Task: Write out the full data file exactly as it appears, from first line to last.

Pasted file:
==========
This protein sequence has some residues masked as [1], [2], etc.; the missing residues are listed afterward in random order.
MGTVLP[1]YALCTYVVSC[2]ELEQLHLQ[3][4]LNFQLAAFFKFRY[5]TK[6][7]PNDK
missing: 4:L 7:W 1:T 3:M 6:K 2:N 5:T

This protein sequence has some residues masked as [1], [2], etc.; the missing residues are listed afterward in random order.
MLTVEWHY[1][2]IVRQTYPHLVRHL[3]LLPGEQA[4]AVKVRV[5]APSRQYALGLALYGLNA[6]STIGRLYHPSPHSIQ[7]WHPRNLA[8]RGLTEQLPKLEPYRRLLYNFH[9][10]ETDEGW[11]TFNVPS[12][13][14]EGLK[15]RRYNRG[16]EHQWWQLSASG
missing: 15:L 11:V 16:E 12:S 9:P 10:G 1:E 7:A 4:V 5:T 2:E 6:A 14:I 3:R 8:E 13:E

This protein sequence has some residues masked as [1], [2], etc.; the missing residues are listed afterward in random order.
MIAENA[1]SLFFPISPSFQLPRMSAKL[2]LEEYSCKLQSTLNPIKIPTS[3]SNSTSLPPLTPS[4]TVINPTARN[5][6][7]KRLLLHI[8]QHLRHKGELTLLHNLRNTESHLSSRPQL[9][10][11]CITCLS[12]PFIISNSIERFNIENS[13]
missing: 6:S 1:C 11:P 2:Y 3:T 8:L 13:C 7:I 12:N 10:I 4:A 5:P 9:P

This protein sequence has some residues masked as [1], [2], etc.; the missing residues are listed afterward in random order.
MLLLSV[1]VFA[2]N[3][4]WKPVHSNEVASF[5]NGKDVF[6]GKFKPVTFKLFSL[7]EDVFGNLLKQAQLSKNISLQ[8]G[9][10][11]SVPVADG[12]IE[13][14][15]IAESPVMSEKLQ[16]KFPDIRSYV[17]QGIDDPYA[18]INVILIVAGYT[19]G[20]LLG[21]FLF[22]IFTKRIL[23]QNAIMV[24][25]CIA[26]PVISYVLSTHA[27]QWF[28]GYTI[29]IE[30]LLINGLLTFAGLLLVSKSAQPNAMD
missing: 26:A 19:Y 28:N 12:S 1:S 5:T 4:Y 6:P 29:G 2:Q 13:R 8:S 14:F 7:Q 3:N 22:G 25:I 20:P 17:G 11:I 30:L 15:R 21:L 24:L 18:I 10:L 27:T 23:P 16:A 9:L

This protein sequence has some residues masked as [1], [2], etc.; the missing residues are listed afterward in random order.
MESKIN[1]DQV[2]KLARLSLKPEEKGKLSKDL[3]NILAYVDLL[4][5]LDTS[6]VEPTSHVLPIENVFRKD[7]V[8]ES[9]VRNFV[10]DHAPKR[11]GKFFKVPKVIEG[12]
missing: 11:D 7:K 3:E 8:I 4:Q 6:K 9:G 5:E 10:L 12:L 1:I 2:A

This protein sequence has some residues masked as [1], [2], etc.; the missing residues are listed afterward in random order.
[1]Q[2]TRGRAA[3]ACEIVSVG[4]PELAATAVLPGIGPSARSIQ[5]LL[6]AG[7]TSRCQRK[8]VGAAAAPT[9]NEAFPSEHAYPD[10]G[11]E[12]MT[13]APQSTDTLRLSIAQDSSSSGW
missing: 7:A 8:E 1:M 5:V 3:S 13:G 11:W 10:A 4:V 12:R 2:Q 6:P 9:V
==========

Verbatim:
This protein sequence has some residues masked as [1], [2], etc.; the missing residues are listed afterward in random order.
MGTVLP[1]YALCTYVVSC[2]ELEQLHLQ[3][4]LNFQLAAFFKFRY[5]TK[6][7]PNDK
missing: 4:L 7:W 1:T 3:M 6:K 2:N 5:T

This protein sequence has some residues masked as [1], [2], etc.; the missing residues are listed afterward in random order.
MLTVEWHY[1][2]IVRQTYPHLVRHL[3]LLPGEQA[4]AVKVRV[5]APSRQYALGLALYGLNA[6]STIGRLYHPSPHSIQ[7]WHPRNLA[8]RGLTEQLPKLEPYRRLLYNFH[9][10]ETDEGW[11]TFNVPS[12][13][14]EGLK[15]RRYNRG[16]EHQWWQLSASG
missing: 15:L 11:V 16:E 12:S 9:P 10:G 1:E 7:A 4:V 5:T 2:E 6:A 14:I 3:R 8:E 13:E

This protein sequence has some residues masked as [1], [2], etc.; the missing residues are listed afterward in random order.
MIAENA[1]SLFFPISPSFQLPRMSAKL[2]LEEYSCKLQSTLNPIKIPTS[3]SNSTSLPPLTPS[4]TVINPTARN[5][6][7]KRLLLHI[8]QHLRHKGELTLLHNLRNTESHLSSRPQL[9][10][11]CITCLS[12]PFIISNSIERFNIENS[13]
missing: 6:S 1:C 11:P 2:Y 3:T 8:L 13:C 7:I 12:N 10:I 4:A 5:P 9:P

This protein sequence has some residues masked as [1], [2], etc.; the missing residues are listed afterward in random order.
MLLLSV[1]VFA[2]N[3][4]WKPVHSNEVASF[5]NGKDVF[6]GKFKPVTFKLFSL[7]EDVFGNLLKQAQLSKNISLQ[8]G[9][10][11]SVPVADG[12]IE[13][14][15]IAESPVMSEKLQ[16]KFPDIRSYV[17]QGIDDPYA[18]INVILIVAGYT[19]G[20]LLG[21]FLF[22]IFTKRIL[23]QNAIMV[24][25]CIA[26]PVISYVLSTHA[27]QWF[28]GYTI[29]IE[30]LLINGLLTFAGLLLVSKSAQPNAMD
missing: 26:A 19:Y 28:N 12:S 1:S 5:T 4:Y 6:P 29:G 2:Q 13:R 8:S 14:F 7:Q 3:N 22:G 25:I 20:P 17:G 11:I 30:L 15:R 21:L 24:L 18:I 10:L 27:T 23:P 16:A 9:L

This protein sequence has some residues masked as [1], [2], etc.; the missing residues are listed afterward in random order.
MESKIN[1]DQV[2]KLARLSLKPEEKGKLSKDL[3]NILAYVDLL[4][5]LDTS[6]VEPTSHVLPIENVFRKD[7]V[8]ES[9]VRNFV[10]DHAPKR[11]GKFFKVPKVIEG[12]
missing: 11:D 7:K 3:E 8:I 4:Q 6:K 9:G 5:E 10:L 12:L 1:I 2:A

This protein sequence has some residues masked as [1], [2], etc.; the missing residues are listed afterward in random order.
[1]Q[2]TRGRAA[3]ACEIVSVG[4]PELAATAVLPGIGPSARSIQ[5]LL[6]AG[7]TSRCQRK[8]VGAAAAPT[9]NEAFPSEHAYPD[10]G[11]E[12]MT[13]APQSTDTLRLSIAQDSSSSGW
missing: 7:A 8:E 1:M 5:V 3:S 13:G 11:W 10:A 4:V 12:R 2:Q 6:P 9:V